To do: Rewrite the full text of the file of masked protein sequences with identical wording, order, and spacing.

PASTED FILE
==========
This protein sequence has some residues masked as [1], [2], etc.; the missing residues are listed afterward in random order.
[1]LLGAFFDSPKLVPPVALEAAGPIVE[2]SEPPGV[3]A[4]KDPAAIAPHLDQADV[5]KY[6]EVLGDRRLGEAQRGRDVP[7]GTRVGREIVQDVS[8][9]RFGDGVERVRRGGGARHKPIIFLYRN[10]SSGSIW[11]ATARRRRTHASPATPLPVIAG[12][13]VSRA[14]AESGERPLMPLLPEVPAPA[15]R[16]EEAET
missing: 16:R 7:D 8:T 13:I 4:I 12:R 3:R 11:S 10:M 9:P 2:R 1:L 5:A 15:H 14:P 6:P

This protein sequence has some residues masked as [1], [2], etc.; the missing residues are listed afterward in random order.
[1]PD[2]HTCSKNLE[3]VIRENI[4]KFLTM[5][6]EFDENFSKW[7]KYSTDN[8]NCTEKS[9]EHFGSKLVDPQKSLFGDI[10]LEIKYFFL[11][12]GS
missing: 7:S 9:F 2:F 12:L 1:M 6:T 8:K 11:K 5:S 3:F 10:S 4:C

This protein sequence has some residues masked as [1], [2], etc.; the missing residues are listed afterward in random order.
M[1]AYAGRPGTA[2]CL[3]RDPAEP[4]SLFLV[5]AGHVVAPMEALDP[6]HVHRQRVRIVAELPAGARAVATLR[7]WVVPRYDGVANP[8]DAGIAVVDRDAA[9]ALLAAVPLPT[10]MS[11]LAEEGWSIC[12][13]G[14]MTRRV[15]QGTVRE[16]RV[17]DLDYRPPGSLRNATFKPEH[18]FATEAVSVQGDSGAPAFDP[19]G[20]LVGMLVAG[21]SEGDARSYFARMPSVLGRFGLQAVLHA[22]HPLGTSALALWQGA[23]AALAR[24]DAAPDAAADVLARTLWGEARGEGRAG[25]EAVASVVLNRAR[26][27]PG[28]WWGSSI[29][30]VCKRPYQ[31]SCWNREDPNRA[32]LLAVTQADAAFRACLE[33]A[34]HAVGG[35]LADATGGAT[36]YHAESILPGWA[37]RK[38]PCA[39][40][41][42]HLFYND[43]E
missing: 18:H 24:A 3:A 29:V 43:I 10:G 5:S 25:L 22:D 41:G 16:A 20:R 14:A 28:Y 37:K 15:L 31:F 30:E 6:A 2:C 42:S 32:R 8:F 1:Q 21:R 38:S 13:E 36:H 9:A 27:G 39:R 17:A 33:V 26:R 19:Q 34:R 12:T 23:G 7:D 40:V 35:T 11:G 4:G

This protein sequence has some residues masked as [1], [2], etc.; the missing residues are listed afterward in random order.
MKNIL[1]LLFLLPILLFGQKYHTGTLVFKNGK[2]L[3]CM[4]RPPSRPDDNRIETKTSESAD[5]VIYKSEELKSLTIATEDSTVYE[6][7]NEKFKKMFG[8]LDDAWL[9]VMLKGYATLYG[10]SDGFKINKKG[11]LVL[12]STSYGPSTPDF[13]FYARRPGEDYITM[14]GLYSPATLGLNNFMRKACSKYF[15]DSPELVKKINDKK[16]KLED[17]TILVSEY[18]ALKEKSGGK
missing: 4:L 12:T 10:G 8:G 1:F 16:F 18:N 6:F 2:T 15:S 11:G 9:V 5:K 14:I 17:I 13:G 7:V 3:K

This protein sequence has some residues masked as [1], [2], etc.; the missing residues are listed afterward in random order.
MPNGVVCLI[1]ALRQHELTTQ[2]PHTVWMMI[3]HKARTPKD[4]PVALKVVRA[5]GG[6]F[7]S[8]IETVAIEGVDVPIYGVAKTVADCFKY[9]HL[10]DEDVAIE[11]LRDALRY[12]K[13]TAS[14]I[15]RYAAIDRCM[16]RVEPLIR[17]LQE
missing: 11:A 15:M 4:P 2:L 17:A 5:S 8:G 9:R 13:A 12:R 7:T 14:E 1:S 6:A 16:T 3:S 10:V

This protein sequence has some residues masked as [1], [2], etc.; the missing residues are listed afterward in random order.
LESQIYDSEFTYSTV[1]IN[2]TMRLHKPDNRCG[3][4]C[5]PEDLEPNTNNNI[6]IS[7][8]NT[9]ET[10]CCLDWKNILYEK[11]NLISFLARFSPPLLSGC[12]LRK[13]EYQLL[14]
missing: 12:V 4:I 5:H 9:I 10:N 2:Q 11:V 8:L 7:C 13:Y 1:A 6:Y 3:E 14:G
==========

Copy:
This protein sequence has some residues masked as [1], [2], etc.; the missing residues are listed afterward in random order.
[1]LLGAFFDSPKLVPPVALEAAGPIVE[2]SEPPGV[3]A[4]KDPAAIAPHLDQADV[5]KY[6]EVLGDRRLGEAQRGRDVP[7]GTRVGREIVQDVS[8][9]RFGDGVERVRRGGGARHKPIIFLYRN[10]SSGSIW[11]ATARRRRTHASPATPLPVIAG[12][13]VSRA[14]AESGERPLMPLLPEVPAPA[15]R[16]EEAET
missing: 16:R 7:D 8:T 13:I 4:I 12:R 3:R 11:S 10:M 9:P 2:R 1:L 5:A 15:H 14:P 6:P

This protein sequence has some residues masked as [1], [2], etc.; the missing residues are listed afterward in random order.
[1]PD[2]HTCSKNLE[3]VIRENI[4]KFLTM[5][6]EFDENFSKW[7]KYSTDN[8]NCTEKS[9]EHFGSKLVDPQKSLFGDI[10]LEIKYFFL[11][12]GS
missing: 7:S 9:F 2:F 12:L 1:M 6:T 8:K 11:K 5:S 3:F 10:S 4:C

This protein sequence has some residues masked as [1], [2], etc.; the missing residues are listed afterward in random order.
M[1]AYAGRPGTA[2]CL[3]RDPAEP[4]SLFLV[5]AGHVVAPMEALDP[6]HVHRQRVRIVAELPAGARAVATLR[7]WVVPRYDGVANP[8]DAGIAVVDRDAA[9]ALLAAVPLPT[10]MS[11]LAEEGWSIC[12][13]G[14]MTRRV[15]QGTVRE[16]RV[17]DLDYRPPGSLRNATFKPEH[18]FATEAVSVQGDSGAPAFDP[19]G[20]LVGMLVAG[21]SEGDARSYFARMPSVLGRFGLQAVLHA[22]HPLGTSALALWQGA[23]AALAR[24]DAAPDAAADVLARTLWGEARGEGRAG[25]EAVASVVLNRAR[26][27]PG[28]WWGSSI[29][30]VCKRPYQ[31]SCWNREDPNRA[32]LLAVTQADAAFRACLE[33]A[34]HAVGG[35]LADATGGAT[36]YHAESILPGWA[37]RK[38]PCA[39][40][41][42]HLFYND[43]E
missing: 18:H 24:A 3:A 29:V 43:I 10:G 5:S 25:L 22:D 41:G 16:A 20:R 14:A 28:Y 37:K 15:L 31:F 30:E 6:A 2:C 42:S 32:R 8:F 1:Q 21:R 38:S 13:E 36:H 9:A 27:G 39:R 17:A 33:V 26:R 19:Q 34:R 12:T 23:G 7:D 40:V 35:T 11:G 4:G

This protein sequence has some residues masked as [1], [2], etc.; the missing residues are listed afterward in random order.
MKNIL[1]LLFLLPILLFGQKYHTGTLVFKNGK[2]L[3]CM[4]RPPSRPDDNRIETKTSESAD[5]VIYKSEELKSLTIATEDSTVYE[6][7]NEKFKKMFG[8]LDDAWL[9]VMLKGYATLYG[10]SDGFKINKKG[11]LVL[12]STSYGPSTPDF[13]FYARRPGEDYITM[14]GLYSPATLGLNNFMRKACSKYF[15]DSPELVKKINDKK[16]KLED[17]TILVSEY[18]ALKEKSGGK
missing: 4:L 12:T 10:G 8:G 1:F 16:F 18:N 6:F 2:T 15:S 11:G 9:V 5:K 14:I 17:I 13:G 7:V 3:K

This protein sequence has some residues masked as [1], [2], etc.; the missing residues are listed afterward in random order.
MPNGVVCLI[1]ALRQHELTTQ[2]PHTVWMMI[3]HKARTPKD[4]PVALKVVRA[5]GG[6]F[7]S[8]IETVAIEGVDVPIYGVAKTVADCFKY[9]HL[10]DEDVAIE[11]LRDALRY[12]K[13]TAS[14]I[15]RYAAIDRCM[16]RVEPLIR[17]LQE
missing: 11:A 15:M 4:P 2:L 17:A 5:S 8:G 9:R 13:A 12:R 7:T 14:E 1:S 6:A 16:T 3:S 10:V

This protein sequence has some residues masked as [1], [2], etc.; the missing residues are listed afterward in random order.
LESQIYDSEFTYSTV[1]IN[2]TMRLHKPDNRCG[3][4]C[5]PEDLEPNTNNNI[6]IS[7][8]NT[9]ET[10]CCLDWKNILYEK[11]NLISFLARFSPPLLSGC[12]LRK[13]EYQLL[14]
missing: 12:V 4:I 5:H 9:I 10:N 2:Q 11:V 8:L 7:C 13:Y 1:A 6:Y 3:E 14:G